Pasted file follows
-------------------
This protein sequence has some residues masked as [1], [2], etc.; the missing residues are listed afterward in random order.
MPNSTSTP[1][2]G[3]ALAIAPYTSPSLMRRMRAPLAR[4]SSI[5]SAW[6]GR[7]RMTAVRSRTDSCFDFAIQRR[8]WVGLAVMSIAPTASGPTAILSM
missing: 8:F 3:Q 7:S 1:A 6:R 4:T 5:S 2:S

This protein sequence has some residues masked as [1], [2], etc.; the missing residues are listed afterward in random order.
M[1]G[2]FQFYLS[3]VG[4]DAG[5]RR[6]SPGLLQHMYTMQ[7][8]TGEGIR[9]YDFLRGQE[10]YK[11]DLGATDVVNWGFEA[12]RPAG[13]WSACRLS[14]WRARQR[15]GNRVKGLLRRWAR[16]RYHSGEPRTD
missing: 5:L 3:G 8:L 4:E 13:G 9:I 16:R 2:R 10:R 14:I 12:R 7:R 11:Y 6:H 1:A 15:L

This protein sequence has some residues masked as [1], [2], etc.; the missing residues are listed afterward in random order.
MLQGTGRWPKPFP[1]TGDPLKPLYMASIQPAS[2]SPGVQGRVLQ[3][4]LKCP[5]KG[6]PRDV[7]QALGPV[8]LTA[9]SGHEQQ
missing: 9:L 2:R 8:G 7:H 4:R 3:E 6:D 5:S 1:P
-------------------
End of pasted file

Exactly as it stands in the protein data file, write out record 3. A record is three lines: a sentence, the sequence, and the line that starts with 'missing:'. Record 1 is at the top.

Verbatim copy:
This protein sequence has some residues masked as [1], [2], etc.; the missing residues are listed afterward in random order.
MLQGTGRWPKPFP[1]TGDPLKPLYMASIQPAS[2]SPGVQGRVLQ[3][4]LKCP[5]KG[6]PRDV[7]QALGPV[8]LTA[9]SGHEQQ
missing: 9:L 2:R 8:G 7:H 4:R 3:E 6:D 5:S 1:P